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Codington County Veterans Court

Commitment of our Court

Out of respect and concern for all who serve or have served in the armed forces, consistent with principles of protection of the public and rehabilitation, the Codington County Veterans Court is committed to using all available resources to assist and empower justice-involved Veterans in reclaiming their mental and social wellbeing.

Background Statement

Expectation that soldiers returning from deployment will seamlessly transition back to pre-deployment life is simply unrealistic. A growing number of returning veterans suffer from the invisible wounds of Post-Traumatic Stress Disorder and Traumatic Brain Injury. One in five veterans has symptoms of a mental health disorder or cognitive impairment. One in six veterans who served in Operation Enduring Freedom and Operation Iraqi Freedom suffer from a substance abuse issue. Research continues to draw a link between substance abuse and combat–related mental illness. Statistics regarding the increasing number of veterans on drug and mental health court dockets bear witness to the fact that left untreated, mental health disorders common among veterans can directly lead to involvement in the criminal justice system.

The first court to focus solely on treatment of justice-involved veterans was established by Judge Robert Russell in Buffalo, New York in 2008. The success of Judge Russell’s Veterans Court has gained national attention and created a movement to establish courts based upon the Buffalo model throughout the United States. In 2013, out of respect and concern for our veterans, the Chief Justice of the South Dakota Supreme Court, David Gilbertson, initiated the process of establishing Veterans Courts in this jurisdiction, with the Codington County Veterans Court being one of three pilot programs in the state.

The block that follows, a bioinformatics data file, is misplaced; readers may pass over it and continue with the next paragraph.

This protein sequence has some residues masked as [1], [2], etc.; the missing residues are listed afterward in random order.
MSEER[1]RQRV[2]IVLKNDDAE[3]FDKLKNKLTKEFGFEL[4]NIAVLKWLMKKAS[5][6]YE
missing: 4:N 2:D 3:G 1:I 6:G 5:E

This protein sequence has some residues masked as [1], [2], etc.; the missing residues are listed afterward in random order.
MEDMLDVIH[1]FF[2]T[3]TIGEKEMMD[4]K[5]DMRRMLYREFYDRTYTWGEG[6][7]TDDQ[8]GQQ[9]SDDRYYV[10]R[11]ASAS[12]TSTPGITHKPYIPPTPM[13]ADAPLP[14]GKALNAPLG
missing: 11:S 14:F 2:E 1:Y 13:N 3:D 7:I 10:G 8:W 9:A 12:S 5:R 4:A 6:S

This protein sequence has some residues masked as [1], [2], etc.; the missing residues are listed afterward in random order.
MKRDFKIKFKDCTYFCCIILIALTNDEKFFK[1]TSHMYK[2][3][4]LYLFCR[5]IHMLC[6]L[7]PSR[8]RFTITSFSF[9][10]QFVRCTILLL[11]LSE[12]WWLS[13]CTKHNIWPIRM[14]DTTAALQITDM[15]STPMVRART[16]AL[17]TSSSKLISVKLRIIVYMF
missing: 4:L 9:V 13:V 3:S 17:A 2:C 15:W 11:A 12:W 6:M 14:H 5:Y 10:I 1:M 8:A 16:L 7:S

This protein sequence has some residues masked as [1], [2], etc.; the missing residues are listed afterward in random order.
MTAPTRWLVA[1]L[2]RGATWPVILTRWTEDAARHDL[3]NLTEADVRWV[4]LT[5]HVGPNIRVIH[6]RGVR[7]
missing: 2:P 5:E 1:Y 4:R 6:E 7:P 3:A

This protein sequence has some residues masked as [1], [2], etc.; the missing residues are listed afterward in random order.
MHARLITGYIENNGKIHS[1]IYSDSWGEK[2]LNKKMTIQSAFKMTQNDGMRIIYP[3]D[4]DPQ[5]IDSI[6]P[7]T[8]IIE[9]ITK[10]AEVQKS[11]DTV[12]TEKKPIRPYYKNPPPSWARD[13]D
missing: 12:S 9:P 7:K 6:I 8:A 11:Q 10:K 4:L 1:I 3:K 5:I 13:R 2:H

Veterans Courts involve cooperation and collaboration with traditional partners found in Drug and Mental Health Treatment Courts such as the prosecutor, defense counsel, treatment providers, court services, and law enforcement. Added to this interdisciplinary team are representatives of the Veterans Health Administration and the Veterans Benefit Administration– as well as State Departments of Veterans Affairs, Veteran Outreach Centers, Veterans Service Organizations, Department of Labor, volunteer Veteran Mentors, and other veteran support groups. Veterans Courts admit only those veterans with a clinical diagnosis of a substance abuse and/or mental health disorder.

The Veterans Court model requires regular court appearances as well as mandatory attendance at treatment sessions and frequent and random testing for substance use (drug and/or alcohol). Veterans respond favorably to this structured environment given their past experiences in the Armed Forces. However, a few will struggle and it is exactly those veterans who need a Veterans Court program the most. Without this structure, these veterans will reoffend and remain in the criminal justice system. The Veterans Court is able to ensure they meet their obligations to themselves, the court, and their community.

Contact

Contact Lynn Langerock for further information or questions.
Phone: 605-882-5110
e-mail: Lynn.Langerock@ujs.state.sd.us


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